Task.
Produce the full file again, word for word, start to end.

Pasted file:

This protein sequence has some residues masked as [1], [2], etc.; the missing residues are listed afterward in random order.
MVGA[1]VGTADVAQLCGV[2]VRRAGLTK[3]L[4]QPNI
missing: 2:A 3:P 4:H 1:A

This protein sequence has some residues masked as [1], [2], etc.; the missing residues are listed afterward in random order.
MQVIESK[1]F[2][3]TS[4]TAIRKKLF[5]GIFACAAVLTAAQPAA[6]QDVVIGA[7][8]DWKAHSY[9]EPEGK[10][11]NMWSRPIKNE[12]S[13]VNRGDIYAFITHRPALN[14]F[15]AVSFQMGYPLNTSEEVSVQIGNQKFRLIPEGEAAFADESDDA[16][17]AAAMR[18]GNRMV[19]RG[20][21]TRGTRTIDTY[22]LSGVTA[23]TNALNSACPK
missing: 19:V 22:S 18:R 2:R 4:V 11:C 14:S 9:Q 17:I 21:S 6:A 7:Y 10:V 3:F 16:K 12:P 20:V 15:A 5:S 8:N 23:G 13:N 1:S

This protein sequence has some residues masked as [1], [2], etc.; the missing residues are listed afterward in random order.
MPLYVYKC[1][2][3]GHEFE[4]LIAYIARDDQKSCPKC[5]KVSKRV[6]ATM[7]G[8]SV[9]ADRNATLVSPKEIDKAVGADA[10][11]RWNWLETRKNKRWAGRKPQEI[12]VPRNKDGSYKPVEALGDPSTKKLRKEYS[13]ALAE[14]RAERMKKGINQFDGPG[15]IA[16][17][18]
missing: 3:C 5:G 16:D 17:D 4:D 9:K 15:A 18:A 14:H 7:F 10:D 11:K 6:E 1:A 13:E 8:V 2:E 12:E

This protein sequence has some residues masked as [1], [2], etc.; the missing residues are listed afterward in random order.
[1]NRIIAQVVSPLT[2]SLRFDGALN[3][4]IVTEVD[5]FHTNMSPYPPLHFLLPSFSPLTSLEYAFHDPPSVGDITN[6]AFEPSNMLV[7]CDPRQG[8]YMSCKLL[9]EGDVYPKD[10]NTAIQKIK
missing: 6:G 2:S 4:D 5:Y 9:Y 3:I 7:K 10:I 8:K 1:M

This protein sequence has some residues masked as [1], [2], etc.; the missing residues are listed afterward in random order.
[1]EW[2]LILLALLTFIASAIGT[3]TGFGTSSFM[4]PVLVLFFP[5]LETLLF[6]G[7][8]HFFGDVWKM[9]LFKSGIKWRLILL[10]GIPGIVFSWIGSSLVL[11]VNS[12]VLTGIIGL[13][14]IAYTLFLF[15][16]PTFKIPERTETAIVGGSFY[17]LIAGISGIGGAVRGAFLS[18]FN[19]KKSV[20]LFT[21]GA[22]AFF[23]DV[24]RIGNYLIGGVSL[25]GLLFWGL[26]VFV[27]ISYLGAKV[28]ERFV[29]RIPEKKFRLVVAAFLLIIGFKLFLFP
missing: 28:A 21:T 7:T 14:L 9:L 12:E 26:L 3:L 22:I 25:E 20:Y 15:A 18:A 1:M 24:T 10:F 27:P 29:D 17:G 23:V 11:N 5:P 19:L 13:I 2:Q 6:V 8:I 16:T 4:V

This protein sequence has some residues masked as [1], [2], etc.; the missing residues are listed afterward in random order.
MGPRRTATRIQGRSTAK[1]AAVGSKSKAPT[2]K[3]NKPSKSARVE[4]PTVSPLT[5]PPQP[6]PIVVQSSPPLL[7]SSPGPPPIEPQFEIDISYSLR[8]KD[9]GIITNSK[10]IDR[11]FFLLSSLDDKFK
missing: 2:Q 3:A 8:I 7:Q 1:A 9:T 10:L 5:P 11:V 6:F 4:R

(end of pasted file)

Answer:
This protein sequence has some residues masked as [1], [2], etc.; the missing residues are listed afterward in random order.
MVGA[1]VGTADVAQLCGV[2]VRRAGLTK[3]L[4]QPNI
missing: 2:A 3:P 4:H 1:A

This protein sequence has some residues masked as [1], [2], etc.; the missing residues are listed afterward in random order.
MQVIESK[1]F[2][3]TS[4]TAIRKKLF[5]GIFACAAVLTAAQPAA[6]QDVVIGA[7][8]DWKAHSY[9]EPEGK[10][11]NMWSRPIKNE[12]S[13]VNRGDIYAFITHRPALN[14]F[15]AVSFQMGYPLNTSEEVSVQIGNQKFRLIPEGEAAFADESDDA[16][17]AAAMR[18]GNRMV[19]RG[20][21]TRGTRTIDTY[22]LSGVTA[23]TNALNSACPK
missing: 19:V 22:S 18:R 2:R 4:V 11:C 14:S 9:Q 17:I 21:S 6:A 7:Y 10:V 3:F 16:K 12:P 20:V 15:A 5:S 8:N 23:G 13:N 1:S

This protein sequence has some residues masked as [1], [2], etc.; the missing residues are listed afterward in random order.
MPLYVYKC[1][2][3]GHEFE[4]LIAYIARDDQKSCPKC[5]KVSKRV[6]ATM[7]G[8]SV[9]ADRNATLVSPKEIDKAVGADA[10][11]RWNWLETRKNKRWAGRKPQEI[12]VPRNKDGSYKPVEALGDPSTKKLRKEYS[13]ALAE[14]RAERMKKGINQFDGPG[15]IA[16][17][18]
missing: 3:C 5:G 16:D 17:D 4:D 9:K 15:A 18:A 14:H 7:F 10:D 11:K 6:E 1:A 13:E 8:V 2:E 12:E

This protein sequence has some residues masked as [1], [2], etc.; the missing residues are listed afterward in random order.
[1]NRIIAQVVSPLT[2]SLRFDGALN[3][4]IVTEVD[5]FHTNMSPYPPLHFLLPSFSPLTSLEYAFHDPPSVGDITN[6]AFEPSNMLV[7]CDPRQG[8]YMSCKLL[9]EGDVYPKD[10]NTAIQKIK
missing: 6:G 2:S 4:D 5:Y 9:Y 3:I 7:K 10:I 8:K 1:M

This protein sequence has some residues masked as [1], [2], etc.; the missing residues are listed afterward in random order.
[1]EW[2]LILLALLTFIASAIGT[3]TGFGTSSFM[4]PVLVLFFP[5]LETLLF[6]G[7][8]HFFGDVWKM[9]LFKSGIKWRLILL[10]GIPGIVFSWIGSSLVL[11]VNS[12]VLTGIIGL[13][14]IAYTLFLF[15][16]PTFKIPERTETAIVGGSFY[17]LIAGISGIGGAVRGAFLS[18]FN[19]KKSV[20]LFT[21]GA[22]AFF[23]DV[24]RIGNYLIGGVSL[25]GLLFWGL[26]VFV[27]ISYLGAKV[28]ERFV[29]RIPEKKFRLVVAAFLLIIGFKLFLFP
missing: 28:A 21:T 7:T 14:L 9:L 12:E 26:L 3:L 22:I 25:E 20:Y 15:A 18:A 1:M 24:T 10:F 27:P 29:D 17:G 23:V 11:N 5:P 19:L 13:I 2:Q 6:V 8:I 16:T 4:V

This protein sequence has some residues masked as [1], [2], etc.; the missing residues are listed afterward in random order.
MGPRRTATRIQGRSTAK[1]AAVGSKSKAPT[2]K[3]NKPSKSARVE[4]PTVSPLT[5]PPQP[6]PIVVQSSPPLL[7]SSPGPPPIEPQFEIDISYSLR[8]KD[9]GIITNSK[10]IDR[11]FFLLSSLDDKFK
missing: 2:Q 3:A 8:I 7:Q 1:A 9:T 10:L 5:P 11:V 6:F 4:R